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Offshore renewable energy developers step in to help complete vital seabird count

News Item 2019

A group of offshore renewable energy companies has provided a much-needed financial boost to ‘Seabirds Count’, the fourth national census of the UK’s breeding seabird populations. Thanks to equal funding contributions from EDF Renewables, Moray Offshore Windfarm (West) Limited (Moray West), Red Rock Power Limited (Red Rock Power) and SSE Renewables, alongside support from government and conservation charities, the count is now set for completion in 2020.

Seabird censuses in Britain and Ireland began with Operation Seafarer in 1969-70, followed by two further censuses, the Seabird Colony Register Census in 1985-88 and Seabird 2000. Initiated in 2015, Seabirds Count is the latest in the series.

The census aims to make an accurate count of 25 species of seabirds – an estimated eight million birds when last counted at the turn of the century – across more than 10,000 sites in Britain and Ireland. Such a mammoth task is made possible through the hard work of dedicated volunteers and specialist surveyors, and charities and government nature conservation bodies operating under the guidance of the Seabird Monitoring Programme Partnership, co-ordinated by JNCC.

The census will provide essential data on the health of the UK’s globally important seabirds and support efforts to protect them for future generations to enjoy. EDF Renewables, Red Rock Power and SSE Renewables companies have each contributed £120,000 and Moray West will shortly make a further contribution of £120,000 (resulting in a combined total of £480,000) to help fund the deployment of specialist surveyors and charter boats in Scotland over the next two years to survey in difficult to reach locations. Surveys of other parts of Britain and Ireland have, however, largely been possible. Project management of these surveys is led by the Joint Nature Conservation Committee (JNCC) with support from the RSPB, who are working on behalf of the Seabird Monitoring Programme Partnership.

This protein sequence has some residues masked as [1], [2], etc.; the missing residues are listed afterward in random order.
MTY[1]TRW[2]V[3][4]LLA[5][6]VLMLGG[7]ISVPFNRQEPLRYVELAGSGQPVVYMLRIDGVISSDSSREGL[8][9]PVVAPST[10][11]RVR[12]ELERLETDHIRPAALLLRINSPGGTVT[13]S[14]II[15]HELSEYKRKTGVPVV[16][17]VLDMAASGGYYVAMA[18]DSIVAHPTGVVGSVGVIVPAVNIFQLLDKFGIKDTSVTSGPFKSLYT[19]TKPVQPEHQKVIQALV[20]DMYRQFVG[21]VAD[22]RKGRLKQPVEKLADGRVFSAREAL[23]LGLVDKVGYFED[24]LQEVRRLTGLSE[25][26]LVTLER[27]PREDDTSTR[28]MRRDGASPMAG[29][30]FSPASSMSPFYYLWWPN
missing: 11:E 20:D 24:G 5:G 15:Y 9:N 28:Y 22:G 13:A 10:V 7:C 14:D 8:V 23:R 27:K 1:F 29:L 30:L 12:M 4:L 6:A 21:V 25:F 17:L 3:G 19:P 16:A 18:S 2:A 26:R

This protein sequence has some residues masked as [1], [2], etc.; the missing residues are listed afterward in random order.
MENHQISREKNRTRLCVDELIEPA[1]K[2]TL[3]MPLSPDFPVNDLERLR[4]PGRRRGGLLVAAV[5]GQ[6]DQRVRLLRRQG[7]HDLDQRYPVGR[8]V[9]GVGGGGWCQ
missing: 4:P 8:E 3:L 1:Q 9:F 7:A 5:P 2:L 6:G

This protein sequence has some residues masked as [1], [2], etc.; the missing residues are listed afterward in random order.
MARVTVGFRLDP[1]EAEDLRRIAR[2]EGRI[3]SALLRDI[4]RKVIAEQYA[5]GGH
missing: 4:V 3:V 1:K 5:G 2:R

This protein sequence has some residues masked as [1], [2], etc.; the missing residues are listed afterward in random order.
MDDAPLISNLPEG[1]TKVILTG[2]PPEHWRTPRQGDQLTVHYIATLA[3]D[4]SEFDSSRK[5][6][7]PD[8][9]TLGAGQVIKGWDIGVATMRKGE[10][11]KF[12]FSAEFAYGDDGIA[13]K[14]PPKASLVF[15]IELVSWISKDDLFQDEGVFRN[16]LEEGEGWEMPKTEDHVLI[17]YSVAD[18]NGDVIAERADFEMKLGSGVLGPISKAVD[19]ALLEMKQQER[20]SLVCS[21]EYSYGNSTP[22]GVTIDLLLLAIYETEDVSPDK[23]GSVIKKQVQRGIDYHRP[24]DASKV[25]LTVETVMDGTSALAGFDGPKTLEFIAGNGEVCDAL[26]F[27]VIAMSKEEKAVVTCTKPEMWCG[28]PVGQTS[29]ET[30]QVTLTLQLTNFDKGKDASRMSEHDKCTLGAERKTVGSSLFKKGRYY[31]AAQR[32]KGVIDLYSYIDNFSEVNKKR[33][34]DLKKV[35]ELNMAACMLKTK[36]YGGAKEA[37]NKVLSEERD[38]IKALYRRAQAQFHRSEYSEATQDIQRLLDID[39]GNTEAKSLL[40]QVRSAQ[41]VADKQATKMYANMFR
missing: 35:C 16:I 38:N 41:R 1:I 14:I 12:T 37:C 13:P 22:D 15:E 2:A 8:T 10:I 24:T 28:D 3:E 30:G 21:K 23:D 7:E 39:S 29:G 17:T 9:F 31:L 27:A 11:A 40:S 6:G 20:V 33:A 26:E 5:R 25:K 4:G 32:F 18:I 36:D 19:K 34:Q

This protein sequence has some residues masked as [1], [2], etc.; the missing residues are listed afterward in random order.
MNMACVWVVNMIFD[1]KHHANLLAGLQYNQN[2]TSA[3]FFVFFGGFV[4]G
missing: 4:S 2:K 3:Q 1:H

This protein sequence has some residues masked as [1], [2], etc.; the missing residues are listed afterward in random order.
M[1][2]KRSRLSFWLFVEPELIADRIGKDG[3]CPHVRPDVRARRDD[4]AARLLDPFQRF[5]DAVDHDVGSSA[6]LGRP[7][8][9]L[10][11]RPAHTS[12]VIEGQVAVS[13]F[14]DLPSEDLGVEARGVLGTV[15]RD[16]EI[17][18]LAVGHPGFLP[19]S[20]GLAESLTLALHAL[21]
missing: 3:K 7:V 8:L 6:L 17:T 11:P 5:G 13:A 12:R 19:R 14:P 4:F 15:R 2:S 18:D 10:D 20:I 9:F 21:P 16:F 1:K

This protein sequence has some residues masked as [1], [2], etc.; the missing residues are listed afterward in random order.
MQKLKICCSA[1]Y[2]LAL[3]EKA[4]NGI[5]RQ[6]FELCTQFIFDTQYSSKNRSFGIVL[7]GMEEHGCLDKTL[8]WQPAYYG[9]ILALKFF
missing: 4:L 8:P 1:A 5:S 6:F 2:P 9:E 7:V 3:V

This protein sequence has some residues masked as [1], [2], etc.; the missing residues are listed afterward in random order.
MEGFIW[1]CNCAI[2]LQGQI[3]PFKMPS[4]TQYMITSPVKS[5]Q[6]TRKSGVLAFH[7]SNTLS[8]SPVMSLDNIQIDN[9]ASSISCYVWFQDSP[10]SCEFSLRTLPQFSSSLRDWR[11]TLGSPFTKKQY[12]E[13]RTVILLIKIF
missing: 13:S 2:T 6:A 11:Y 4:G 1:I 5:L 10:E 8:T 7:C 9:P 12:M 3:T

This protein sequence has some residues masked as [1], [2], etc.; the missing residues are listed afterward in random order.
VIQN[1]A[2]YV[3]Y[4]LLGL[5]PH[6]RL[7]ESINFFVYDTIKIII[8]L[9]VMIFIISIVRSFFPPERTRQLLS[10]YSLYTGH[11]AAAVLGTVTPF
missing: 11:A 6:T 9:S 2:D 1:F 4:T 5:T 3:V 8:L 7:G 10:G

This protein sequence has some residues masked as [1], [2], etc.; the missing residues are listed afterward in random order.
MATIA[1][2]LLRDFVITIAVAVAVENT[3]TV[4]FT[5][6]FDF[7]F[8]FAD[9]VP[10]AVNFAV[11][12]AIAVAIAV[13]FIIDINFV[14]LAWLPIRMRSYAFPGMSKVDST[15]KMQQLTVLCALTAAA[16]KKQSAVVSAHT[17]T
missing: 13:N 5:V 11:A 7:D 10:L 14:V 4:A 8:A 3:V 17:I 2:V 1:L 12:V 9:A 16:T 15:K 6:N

Thanks to the above contributions, survey work for this breeding season is now well underway, with teams of surveyors heading to some of the most remote, inaccessible and spectacular parts of Scotland, such as St Kilda. In addition to cliff-nesting seabird species such as black-legged kittiwake, they will also be counting rarer species such as European storm-petrels, Leach’s storm-petrels and Manx shearwaters. These are some of the most difficult seabirds to survey as they are nocturnal, and nest hidden in burrows and rock crevices. Specialist survey methods will be deployed by playing recordings of their calls and recording the number of responses received from the birds.

In the year 2000, St Kilda held approximately 45,000 breeding pairs of Leach’s storm petrel, representing 94% of the British and Irish population (Mitchell et al. 2003). The Seabirds Count census will provide an up-to-date assessment of the population trend of this species in Britain and Ireland.

 

JNCC Spokesperson and Seabirds Count Coordinator, Daisy Burnell, said:
“The Seabird Monitoring Programme Partnership is hugely grateful to EDF Renewables, Moray West, Red Rock Power and SSE Renewables for their contributions. Their funding comes at a critical moment and will help to secure important data, which combined with data collected by the dedicated Seabirds Count volunteers and partner organisations, will allow a robust assessment of the health of our internationally important seabird populations to be made.”

 

RSPB Spokesperson and Senior Conservation Scientist, Dr Allan Perkins, said:
“Seabirds are under huge pressure from climate change and other human-induced changes to the marine environment.  Offshore wind is part of the solution to climate change, so it is great to see offshore wind energy developers taking positive action to improve our understanding of how seabirds use our seas and coasts. Ultimately, the offshore wind sector will also be able to benefit as the data could help ensure new offshore windfarms are located to avoid the most important places for seabirds.”

 

A spokesperson on behalf of the four wind developers said:
“Seabird populations can be affected by a range of factors, not least by climate change. As responsible renewable energy developers investing in a net zero carbon economy, we are keen to ensure that we understand any potential impacts wind farm projects may have on seabird populations in the UK. With more offshore wind farms being constructed in Scotland over the forthcoming years, these findings will help inform the environmental impact assessment process for future developments."

 

Full version of the press release.

 

Contact:  Communications team

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